– Erhannis
    Commented Feb 17, 2021 at 2:37
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    The last thing a busy boss wants is MORE work, and telling your boss "I have no work" is more work. This is an excellent frame challenge answer. BTW, this can easily happen in the corporate world. Learn to be a solutions provider.
    – Nelson
    Commented Feb 17, 2021 at 4:13
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    This is not really good advice. In any normal company work is organized and prioritized. Commented Feb 17, 2021 at 14:50
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    Though this is good advice in general, we're talking about a student intership here. It's unreasonable to ask someone with no experience to manage and find projects himself, the employer is neglecting his task here, and it put op at risk of failing its year. @nick012000 answer is the way to go about this
    – BiAiB
    Commented Feb 17, 2021 at 21:52

You have two separable objectives in this work placement:

  1. Gain as much useful knowledge and experience as you can.

  2. Meet your university's formal requirements.

You should find out from your university one simple thing: what constitutes "official success/credit" for the work/study. If there is someone at the company who will need to certify to the university that you performed well/adequately, that person becomes your main "customer" and you should do as they suggest (or document that you are reaching out to them and not receiving guidance).

Don't stir things up more than necessary. If you give the university the impression that there is a big problem they need to get involved in, they might take a heavy hand and put you under extra scrutiny, require frequent reports, etc. That might be fine, but think about whether it's what you want.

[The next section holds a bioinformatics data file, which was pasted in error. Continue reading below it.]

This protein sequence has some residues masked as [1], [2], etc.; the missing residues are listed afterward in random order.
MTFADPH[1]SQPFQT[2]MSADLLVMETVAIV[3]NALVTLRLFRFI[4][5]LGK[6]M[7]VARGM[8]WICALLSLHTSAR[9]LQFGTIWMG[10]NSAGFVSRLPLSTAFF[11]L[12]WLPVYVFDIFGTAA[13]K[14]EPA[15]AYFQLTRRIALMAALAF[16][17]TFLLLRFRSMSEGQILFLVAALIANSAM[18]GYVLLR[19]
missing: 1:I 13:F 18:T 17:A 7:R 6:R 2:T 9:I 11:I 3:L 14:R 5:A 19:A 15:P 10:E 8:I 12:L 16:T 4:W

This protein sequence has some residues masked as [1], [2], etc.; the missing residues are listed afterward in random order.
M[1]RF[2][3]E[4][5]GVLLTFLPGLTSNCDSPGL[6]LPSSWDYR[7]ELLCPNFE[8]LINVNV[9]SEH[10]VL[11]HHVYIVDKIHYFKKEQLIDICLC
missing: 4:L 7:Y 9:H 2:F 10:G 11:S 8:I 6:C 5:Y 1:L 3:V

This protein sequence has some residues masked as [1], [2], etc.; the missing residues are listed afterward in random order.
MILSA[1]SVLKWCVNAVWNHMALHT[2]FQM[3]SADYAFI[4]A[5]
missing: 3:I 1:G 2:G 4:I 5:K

The ideal outcome is that you make sure to "check the boxes" so that whoever needs to be happy is happy, and within that constraint, you self-direct (and communicate what you're doing) to fill in the gaps in your bosses' guidance.


You have a subject, that's at least something. What I would suggest is define yourself a goal. Let's say you're studying IA, you could set your sight on a AI tool like Tensor Flow and build something. Even just following a tutorial to learn the tool. Give you a day or two max to find something. Once you have define yourself a short, clear and achievable goal you can go to step two.

Step two is contacting both your boss (direct boss only) and school (head of department for example) in the same email. Restate that you still haven't received activities to perform or clear goal. In the absence of a clear goal or you have decided to do X because it will help you understand subject Y.

Hopefully your boos will wake up of your school will unlock the situation. What is really important is to not stay passive. I think you are in "Apprentissage" or "Alternance", you are paid for your time at the company so exploit this time as best as possible.

  • IA is French. In English you say "AI" for "artificial intelligence" or "abstract interpretation" Commented Feb 18, 2021 at 15:09

Sorry you're having difficulty. I don't know how things are in France, but I did a similar program in the US and learned a great deal, some of which had nothing to do with my field of study (engineering). In fact, the most useful things I learned were about dealing with different managers and co-workers, so you have an opportunity to learn here.

Here's a suggestion to consider:

Perhaps, instead of going up the chain of command, go directly to people actually doing work and get to know them. Most people like to talk about what they do for a living and if you're polite, curious and listen well, you may be able to discover an interesting job where they need help.